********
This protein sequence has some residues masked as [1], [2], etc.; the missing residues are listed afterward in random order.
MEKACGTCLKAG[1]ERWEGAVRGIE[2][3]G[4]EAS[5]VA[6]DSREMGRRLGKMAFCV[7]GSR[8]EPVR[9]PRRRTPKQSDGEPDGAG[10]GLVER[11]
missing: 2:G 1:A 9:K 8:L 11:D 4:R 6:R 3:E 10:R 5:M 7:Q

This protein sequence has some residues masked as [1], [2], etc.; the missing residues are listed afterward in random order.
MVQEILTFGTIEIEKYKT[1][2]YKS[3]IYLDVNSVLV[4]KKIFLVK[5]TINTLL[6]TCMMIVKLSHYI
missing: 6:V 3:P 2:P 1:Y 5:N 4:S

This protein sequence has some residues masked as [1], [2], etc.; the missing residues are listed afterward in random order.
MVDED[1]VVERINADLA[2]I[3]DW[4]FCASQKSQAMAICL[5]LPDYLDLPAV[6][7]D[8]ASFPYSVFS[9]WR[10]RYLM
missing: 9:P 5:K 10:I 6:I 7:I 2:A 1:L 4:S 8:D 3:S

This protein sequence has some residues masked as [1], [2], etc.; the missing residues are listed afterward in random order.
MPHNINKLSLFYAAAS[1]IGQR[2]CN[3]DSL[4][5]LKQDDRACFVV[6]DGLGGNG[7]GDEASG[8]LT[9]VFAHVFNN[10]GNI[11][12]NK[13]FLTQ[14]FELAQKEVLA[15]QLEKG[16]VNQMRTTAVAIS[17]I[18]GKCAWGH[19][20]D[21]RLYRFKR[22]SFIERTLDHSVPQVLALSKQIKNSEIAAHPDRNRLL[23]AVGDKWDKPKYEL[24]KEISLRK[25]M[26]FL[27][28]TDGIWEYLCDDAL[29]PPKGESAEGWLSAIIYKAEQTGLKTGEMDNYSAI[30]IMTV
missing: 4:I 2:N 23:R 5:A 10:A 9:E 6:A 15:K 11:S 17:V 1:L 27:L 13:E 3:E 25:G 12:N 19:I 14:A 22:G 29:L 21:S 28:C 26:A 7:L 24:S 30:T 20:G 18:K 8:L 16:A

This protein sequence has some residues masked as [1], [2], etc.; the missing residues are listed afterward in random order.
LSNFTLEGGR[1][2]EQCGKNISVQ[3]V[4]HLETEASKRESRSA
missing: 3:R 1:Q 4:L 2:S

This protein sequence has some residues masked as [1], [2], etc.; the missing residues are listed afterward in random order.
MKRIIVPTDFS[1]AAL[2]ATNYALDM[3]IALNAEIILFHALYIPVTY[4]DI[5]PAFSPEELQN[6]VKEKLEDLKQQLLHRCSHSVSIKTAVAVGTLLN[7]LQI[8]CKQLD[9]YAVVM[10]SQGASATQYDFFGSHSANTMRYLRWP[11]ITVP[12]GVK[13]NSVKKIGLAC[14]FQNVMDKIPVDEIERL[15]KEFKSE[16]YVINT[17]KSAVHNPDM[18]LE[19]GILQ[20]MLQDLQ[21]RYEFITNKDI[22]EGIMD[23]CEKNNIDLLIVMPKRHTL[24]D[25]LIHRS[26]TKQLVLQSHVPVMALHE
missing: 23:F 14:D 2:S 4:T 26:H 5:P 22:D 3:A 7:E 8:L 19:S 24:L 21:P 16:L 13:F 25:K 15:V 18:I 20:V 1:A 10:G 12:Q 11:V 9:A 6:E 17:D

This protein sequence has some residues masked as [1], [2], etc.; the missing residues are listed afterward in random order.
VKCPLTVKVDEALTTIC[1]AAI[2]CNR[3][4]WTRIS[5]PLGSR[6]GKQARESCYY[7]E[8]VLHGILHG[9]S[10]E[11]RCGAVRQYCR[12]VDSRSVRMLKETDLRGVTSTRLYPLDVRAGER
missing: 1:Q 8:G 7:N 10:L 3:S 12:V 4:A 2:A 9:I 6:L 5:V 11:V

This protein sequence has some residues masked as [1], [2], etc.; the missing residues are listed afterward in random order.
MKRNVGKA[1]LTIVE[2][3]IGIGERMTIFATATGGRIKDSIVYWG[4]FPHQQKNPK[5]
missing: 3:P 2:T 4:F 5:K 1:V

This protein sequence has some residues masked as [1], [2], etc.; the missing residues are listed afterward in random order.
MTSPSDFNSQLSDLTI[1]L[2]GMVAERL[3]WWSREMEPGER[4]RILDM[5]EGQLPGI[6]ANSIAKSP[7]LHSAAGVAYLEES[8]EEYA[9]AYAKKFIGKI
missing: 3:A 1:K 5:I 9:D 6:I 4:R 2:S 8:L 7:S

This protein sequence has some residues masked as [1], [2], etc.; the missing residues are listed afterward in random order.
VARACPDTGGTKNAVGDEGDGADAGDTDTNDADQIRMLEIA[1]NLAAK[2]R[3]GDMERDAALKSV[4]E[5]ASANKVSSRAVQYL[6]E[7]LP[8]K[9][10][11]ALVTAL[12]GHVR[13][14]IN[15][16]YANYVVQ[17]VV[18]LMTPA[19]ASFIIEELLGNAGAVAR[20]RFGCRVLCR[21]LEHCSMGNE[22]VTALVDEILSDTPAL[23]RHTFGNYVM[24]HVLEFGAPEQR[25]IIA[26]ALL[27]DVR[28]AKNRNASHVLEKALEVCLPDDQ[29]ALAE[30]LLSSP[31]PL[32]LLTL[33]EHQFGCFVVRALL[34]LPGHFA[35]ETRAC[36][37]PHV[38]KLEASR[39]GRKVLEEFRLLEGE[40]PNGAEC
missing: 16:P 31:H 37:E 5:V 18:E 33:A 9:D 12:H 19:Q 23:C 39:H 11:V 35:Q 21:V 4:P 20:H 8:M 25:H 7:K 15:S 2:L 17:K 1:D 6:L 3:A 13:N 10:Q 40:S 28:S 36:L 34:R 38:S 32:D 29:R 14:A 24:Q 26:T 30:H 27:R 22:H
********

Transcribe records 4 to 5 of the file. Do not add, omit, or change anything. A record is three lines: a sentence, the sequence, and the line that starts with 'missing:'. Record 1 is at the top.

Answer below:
This protein sequence has some residues masked as [1], [2], etc.; the missing residues are listed afterward in random order.
MPHNINKLSLFYAAAS[1]IGQR[2]CN[3]DSL[4][5]LKQDDRACFVV[6]DGLGGNG[7]GDEASG[8]LT[9]VFAHVFNN[10]GNI[11][12]NK[13]FLTQ[14]FELAQKEVLA[15]QLEKG[16]VNQMRTTAVAIS[17]I[18]GKCAWGH[19][20]D[21]RLYRFKR[22]SFIERTLDHSVPQVLALSKQIKNSEIAAHPDRNRLL[23]AVGDKWDKPKYEL[24]KEISLRK[25]M[26]FL[27][28]TDGIWEYLCDDAL[29]PPKGESAEGWLSAIIYKAEQTGLKTGEMDNYSAI[30]IMTV
missing: 4:I 2:N 23:R 5:A 10:A 9:E 6:A 15:K 11:S 17:V 1:L 27:L 13:E 3:E 25:G 12:N 19:I 14:A 22:G 29:L 21:S 28:C 26:A 7:L 24:S 30:T 20:G 18:K 8:L 16:A

This protein sequence has some residues masked as [1], [2], etc.; the missing residues are listed afterward in random order.
LSNFTLEGGR[1][2]EQCGKNISVQ[3]V[4]HLETEASKRESRSA
missing: 3:R 1:Q 4:L 2:S